This quarter, we focused on medical superstitions as the theme for our regular mothers’ meetings. Targeting superstitions about a child’s health- like ‘buri nazar’ (a common Indian form superstition of what in West is known as dark magic), using quacks and their unscientific methods to heal illnesses, considering contagious illnesses as an omen from the divine, etc., we tried to tackle many superstitions about medicine that most parts of this community hold. About 14 mothers have attended these meetings regularly.

Udaan Umang sessions: In the recent quarters, we have also initiated a new method to tackle feelings of belongingness, compassion and family in our beneficiaries. Having noticed that the Umang beneficiaries are closer to the adolescent girls (Udaan beneficiaries) who are members of AAWC, we realized that designing a few sessions between them may lead to positive changes in both sets of beneficiaries. As assumed, these sessions have led to higher bonding amongst the children, with the Umang toddlers finding role models and mentors in their older counterparts. This also helps the toddlers in developing their emotions and finding people to trust their emotions with. Along with this, the Udaan-Umang sessions also act as interesting academic pursuits- with the Udaan girls learning to mentor younger Umang beneficiaries; and the Umang beneficiaries being more willing to learn from ‘newer teachers’.


Night shelter:

We also run our own rehabilitative night shelter for the most vulnerable toddlers and adolescent girls of women in prostitution. Acting as a safe space away from the disturbances and brutalities of the red-light district, our night shelter provides a home for a lot of young children who have never known the comforts of a family and healthy living. With a capacity of almost 35 adolescent girls and 25 toddlers, the members of the night shelter have access to all the other Umang activities like education, health, empowerment, extra-curricular, recreational and exposure visits, and celebrations held at our centers. Around 6 new Umang beneficiaries were enrolled in the night shelter in the last 3 months. A moment of immense joy, every child enrolled in our night shelter is a life protected from the cruelties of the community.

 

Recreational Activities:

Activities such as indoor and outdoor games, arts and crafts, story-telling sessions, watching quizzes on television, etc. were held this quarter for our Umang beneficiaries. All of our beneficiaries have enjoyed the activities, and often look forward to more of these due to the fun and informal nature of such events. From playing football in an outdoor garden, to crafting their own Christmas trees- the activities this quarter were designed to provide a holistic and wholesome fine tuning to our children.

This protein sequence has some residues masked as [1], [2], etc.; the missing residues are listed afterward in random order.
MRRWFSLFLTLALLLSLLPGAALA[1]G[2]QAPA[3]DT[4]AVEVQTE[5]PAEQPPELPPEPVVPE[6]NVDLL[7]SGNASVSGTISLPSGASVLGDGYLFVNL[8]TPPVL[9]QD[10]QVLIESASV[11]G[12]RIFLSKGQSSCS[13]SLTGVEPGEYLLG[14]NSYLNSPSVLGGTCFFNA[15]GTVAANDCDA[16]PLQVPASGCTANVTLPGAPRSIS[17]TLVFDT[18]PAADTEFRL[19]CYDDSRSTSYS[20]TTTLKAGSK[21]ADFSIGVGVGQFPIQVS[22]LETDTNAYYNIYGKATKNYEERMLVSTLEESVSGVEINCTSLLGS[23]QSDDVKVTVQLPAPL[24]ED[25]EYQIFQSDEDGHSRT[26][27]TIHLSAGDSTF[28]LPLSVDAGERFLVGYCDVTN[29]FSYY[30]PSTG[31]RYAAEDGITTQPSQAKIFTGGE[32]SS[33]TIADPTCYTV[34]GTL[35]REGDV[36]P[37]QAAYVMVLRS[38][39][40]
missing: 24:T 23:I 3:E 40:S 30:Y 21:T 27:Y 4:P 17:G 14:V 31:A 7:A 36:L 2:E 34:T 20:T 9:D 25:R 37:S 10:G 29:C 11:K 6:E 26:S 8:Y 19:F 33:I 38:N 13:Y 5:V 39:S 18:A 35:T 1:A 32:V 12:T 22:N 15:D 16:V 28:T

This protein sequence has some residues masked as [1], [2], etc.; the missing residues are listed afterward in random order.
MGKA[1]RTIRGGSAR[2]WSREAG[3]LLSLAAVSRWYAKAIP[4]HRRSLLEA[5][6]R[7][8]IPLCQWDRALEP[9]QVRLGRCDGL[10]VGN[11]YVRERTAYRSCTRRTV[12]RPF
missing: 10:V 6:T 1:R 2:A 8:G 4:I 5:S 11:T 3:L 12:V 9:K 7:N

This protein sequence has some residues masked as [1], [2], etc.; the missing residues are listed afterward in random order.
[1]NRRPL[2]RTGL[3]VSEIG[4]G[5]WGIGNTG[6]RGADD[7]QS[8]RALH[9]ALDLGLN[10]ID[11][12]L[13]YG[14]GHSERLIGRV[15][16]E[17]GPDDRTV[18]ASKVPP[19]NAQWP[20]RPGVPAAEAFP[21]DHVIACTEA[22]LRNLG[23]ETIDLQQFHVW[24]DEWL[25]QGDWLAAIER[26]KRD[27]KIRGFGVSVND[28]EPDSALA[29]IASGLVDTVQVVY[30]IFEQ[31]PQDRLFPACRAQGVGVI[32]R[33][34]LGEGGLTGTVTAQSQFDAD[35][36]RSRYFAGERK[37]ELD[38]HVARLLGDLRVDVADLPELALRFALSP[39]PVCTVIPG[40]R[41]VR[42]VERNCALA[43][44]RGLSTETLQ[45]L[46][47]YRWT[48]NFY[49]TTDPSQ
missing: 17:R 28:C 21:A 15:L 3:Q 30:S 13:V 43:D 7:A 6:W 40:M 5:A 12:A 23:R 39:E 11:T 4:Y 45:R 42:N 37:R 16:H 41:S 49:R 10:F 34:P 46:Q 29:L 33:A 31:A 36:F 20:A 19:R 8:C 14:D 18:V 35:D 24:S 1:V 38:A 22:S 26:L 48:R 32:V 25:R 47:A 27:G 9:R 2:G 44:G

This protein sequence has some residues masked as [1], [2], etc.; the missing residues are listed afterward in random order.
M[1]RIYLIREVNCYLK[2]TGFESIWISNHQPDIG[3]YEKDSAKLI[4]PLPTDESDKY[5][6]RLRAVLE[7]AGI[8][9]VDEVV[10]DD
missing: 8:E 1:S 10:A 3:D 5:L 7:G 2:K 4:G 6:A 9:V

‘Do you go to school, children?’ Asked a passerby while our Umang children were returning from one such activity held outdoors. Upon scrutinizing the stranger well, one of the witty beneficiaries responded immediately with, ‘…yes ofcourse!’ while another chipped in with ‘We also learn poems and 1...2…3… numbers at our school!’. Though a very minute conversation, it made the overlooking Balwadi (Kindergarten) teacher rather happy to see the Umang children present their education with such pride.

Celebrations:

We celebrated Daan Utsav (Joy of Giving week) with our Umang beneficiaries. Designed keeping in mind the donation of affection and time over funds, this event saw about 7-8 volunteers lead a crafts session with the Umang beneficiaries out in a local garden. From teaching the young children to make rangoli (an Indian form of art in which patterns are created on-ground powdered colors) on plastic stencils to finger-painting on colored papers, the event saw a rather disciplined and joyous bunch of Umang children concentrating on the activities that ensued.

‘These children don’t seem like they’re just 3-year-old! It is magnificent how well-developed their fine motor skills are.’ Exclaimed a rather excited volunteer who had taken the initiative to lead the rangoli-making activity.

This quarter, we also celebrated events like Children’s day, Diwali, Christmas etc. The Udaan girls maneuvered each of these events, which involve planning, anchoring, handling food, etc. with aid from Umang toddlers as per their capabilities. During these celebration, we also held activities like ‘crafting lanterns’, ‘poetry on children’, ‘crafting Christmas trees’ etc. A lot of the products from these activities were then used as decorations for the same, thus leading to a well-rounded and planned cycle of productivity.